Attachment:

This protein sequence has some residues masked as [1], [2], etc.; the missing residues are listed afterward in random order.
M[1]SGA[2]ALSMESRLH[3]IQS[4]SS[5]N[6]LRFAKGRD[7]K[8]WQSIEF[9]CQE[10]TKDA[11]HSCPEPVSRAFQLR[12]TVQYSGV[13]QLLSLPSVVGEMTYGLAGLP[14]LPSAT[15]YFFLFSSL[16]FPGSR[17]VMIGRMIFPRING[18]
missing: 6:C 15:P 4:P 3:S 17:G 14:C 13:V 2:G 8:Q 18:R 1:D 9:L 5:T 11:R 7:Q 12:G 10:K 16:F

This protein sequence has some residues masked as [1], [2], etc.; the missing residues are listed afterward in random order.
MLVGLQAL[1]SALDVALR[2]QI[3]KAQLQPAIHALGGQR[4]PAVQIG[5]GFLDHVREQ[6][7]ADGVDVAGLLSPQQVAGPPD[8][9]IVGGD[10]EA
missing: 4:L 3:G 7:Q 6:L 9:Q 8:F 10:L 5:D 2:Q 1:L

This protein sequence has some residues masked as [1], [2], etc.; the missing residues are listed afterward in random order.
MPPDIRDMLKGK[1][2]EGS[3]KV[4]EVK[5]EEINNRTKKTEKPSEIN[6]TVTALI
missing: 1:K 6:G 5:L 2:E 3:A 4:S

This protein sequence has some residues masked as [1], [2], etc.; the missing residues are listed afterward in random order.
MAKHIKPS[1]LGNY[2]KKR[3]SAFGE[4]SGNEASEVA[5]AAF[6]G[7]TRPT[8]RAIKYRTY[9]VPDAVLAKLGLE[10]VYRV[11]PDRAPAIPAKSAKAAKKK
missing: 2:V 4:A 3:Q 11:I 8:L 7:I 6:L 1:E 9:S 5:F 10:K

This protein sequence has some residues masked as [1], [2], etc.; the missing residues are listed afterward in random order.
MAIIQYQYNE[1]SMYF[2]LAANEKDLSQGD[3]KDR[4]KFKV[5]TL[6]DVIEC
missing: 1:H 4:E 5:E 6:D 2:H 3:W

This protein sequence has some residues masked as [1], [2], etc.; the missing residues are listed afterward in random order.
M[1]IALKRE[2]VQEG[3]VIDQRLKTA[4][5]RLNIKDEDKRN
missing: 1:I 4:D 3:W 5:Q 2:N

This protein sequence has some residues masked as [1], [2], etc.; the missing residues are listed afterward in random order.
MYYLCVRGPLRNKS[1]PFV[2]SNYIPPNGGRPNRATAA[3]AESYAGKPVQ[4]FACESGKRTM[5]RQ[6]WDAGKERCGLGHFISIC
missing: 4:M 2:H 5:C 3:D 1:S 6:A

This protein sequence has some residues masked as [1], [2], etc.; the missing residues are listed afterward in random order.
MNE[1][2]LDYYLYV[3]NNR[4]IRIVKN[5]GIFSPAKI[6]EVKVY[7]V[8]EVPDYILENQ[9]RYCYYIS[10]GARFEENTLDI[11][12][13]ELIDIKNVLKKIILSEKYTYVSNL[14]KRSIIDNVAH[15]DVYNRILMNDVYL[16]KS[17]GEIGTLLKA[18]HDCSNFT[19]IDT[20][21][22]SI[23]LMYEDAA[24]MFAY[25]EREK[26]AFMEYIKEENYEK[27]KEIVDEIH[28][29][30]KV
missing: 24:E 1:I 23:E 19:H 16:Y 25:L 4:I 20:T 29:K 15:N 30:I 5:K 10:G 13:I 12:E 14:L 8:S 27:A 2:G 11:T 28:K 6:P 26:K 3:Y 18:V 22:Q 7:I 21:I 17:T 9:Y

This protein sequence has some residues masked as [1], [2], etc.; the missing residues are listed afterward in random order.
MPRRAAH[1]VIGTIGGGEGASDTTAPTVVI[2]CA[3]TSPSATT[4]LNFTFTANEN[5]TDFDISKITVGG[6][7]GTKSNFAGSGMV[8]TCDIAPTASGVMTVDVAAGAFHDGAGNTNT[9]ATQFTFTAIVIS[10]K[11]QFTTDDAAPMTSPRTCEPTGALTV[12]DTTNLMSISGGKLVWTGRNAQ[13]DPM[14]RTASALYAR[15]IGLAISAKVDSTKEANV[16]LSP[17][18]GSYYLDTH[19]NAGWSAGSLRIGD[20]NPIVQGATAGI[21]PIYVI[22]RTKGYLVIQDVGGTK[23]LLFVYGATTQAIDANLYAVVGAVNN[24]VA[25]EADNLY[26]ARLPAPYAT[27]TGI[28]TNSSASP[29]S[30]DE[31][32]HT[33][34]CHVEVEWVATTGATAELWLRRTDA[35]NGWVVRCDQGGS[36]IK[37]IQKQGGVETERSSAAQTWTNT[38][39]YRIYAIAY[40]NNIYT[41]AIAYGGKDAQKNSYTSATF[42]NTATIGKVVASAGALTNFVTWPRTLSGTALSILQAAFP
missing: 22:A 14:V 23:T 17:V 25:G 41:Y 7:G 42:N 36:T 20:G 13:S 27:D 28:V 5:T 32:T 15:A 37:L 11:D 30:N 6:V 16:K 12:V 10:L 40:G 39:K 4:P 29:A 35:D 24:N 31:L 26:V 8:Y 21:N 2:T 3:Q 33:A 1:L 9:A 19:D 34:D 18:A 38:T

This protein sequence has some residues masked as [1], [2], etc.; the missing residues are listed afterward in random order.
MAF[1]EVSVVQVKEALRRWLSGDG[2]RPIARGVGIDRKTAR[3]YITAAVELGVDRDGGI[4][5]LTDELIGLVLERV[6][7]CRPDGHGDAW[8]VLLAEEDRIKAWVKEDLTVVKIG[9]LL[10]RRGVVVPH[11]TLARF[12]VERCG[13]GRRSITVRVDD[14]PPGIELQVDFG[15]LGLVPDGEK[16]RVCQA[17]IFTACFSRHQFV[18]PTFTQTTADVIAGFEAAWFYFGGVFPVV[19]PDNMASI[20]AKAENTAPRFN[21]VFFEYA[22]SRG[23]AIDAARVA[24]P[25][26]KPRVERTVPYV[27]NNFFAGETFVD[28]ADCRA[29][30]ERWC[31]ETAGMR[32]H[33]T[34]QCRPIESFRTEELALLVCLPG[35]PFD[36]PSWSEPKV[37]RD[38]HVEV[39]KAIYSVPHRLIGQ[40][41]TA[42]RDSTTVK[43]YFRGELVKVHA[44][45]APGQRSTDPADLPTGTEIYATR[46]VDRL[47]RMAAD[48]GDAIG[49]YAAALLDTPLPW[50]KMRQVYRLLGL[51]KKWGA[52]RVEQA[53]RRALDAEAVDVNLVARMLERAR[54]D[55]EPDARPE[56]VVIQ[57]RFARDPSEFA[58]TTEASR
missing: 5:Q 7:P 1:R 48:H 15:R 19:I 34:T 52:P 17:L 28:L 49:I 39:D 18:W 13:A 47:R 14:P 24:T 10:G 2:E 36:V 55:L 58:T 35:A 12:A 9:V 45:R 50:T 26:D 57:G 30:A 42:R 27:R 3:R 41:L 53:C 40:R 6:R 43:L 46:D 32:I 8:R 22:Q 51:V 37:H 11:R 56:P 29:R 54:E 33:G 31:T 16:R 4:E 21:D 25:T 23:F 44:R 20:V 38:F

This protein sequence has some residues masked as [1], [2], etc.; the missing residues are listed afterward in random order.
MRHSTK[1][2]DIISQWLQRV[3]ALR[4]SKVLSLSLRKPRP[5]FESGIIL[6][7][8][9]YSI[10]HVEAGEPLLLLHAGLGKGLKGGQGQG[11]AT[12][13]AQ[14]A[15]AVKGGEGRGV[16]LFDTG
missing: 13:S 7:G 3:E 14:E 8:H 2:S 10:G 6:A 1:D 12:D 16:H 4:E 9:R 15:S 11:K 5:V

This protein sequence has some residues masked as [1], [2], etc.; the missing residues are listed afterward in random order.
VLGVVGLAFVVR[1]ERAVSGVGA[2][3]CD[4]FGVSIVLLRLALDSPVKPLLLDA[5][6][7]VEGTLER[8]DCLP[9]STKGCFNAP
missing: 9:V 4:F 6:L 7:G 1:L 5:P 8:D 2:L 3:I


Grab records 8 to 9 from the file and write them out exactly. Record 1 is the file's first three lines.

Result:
This protein sequence has some residues masked as [1], [2], etc.; the missing residues are listed afterward in random order.
MNE[1][2]LDYYLYV[3]NNR[4]IRIVKN[5]GIFSPAKI[6]EVKVY[7]V[8]EVPDYILENQ[9]RYCYYIS[10]GARFEENTLDI[11][12][13]ELIDIKNVLKKIILSEKYTYVSNL[14]KRSIIDNVAH[15]DVYNRILMNDVYL[16]KS[17]GEIGTLLKA[18]HDCSNFT[19]IDT[20][21][22]SI[23]LMYEDAA[24]MFAY[25]EREK[26]AFMEYIKEENYEK[27]KEIVDEIH[28][29][30]KV
missing: 24:E 1:I 23:E 19:H 16:Y 25:L 4:I 20:T 29:K 15:N 30:I 5:K 10:G 13:I 12:E 14:L 8:S 27:A 2:G 11:T 28:K 6:P 26:K 3:Y 18:V 22:Q 7:I 21:I 17:T 9:Y

This protein sequence has some residues masked as [1], [2], etc.; the missing residues are listed afterward in random order.
MPRRAAH[1]VIGTIGGGEGASDTTAPTVVI[2]CA[3]TSPSATT[4]LNFTFTANEN[5]TDFDISKITVGG[6][7]GTKSNFAGSGMV[8]TCDIAPTASGVMTVDVAAGAFHDGAGNTNT[9]ATQFTFTAIVIS[10]K[11]QFTTDDAAPMTSPRTCEPTGALTV[12]DTTNLMSISGGKLVWTGRNAQ[13]DPM[14]RTASALYAR[15]IGLAISAKVDSTKEANV[16]LSP[17][18]GSYYLDTH[19]NAGWSAGSLRIGD[20]NPIVQGATAGI[21]PIYVI[22]RTKGYLVIQDVGGTK[23]LLFVYGATTQAIDANLYAVVGAVNN[24]VA[25]EADNLY[26]ARLPAPYAT[27]TGI[28]TNSSASP[29]S[30]DE[31][32]HT[33][34]CHVEVEWVATTGATAELWLRRTDA[35]NGWVVRCDQGGS[36]IK[37]IQKQGGVETERSSAAQTWTNT[38][39]YRIYAIAY[40]NNIYT[41]AIAYGGKDAQKNSYTSATF[42]NTATIGKVVASAGALTNFVTWPRTLSGTALSILQAAFP
missing: 22:A 14:V 23:T 17:V 25:G 41:Y 7:G 42:N 36:T 20:G 13:S 27:D 28:V 5:T 32:T 15:A 37:L 11:D 30:N 6:V 16:K 12:V 10:L 40:G 39:K 4:P 29:A 35:D 24:N 31:L 26:V 8:Y 21:N 2:T 3:Q 33:A 1:L 9:A 19:D 34:D 18:A 38:T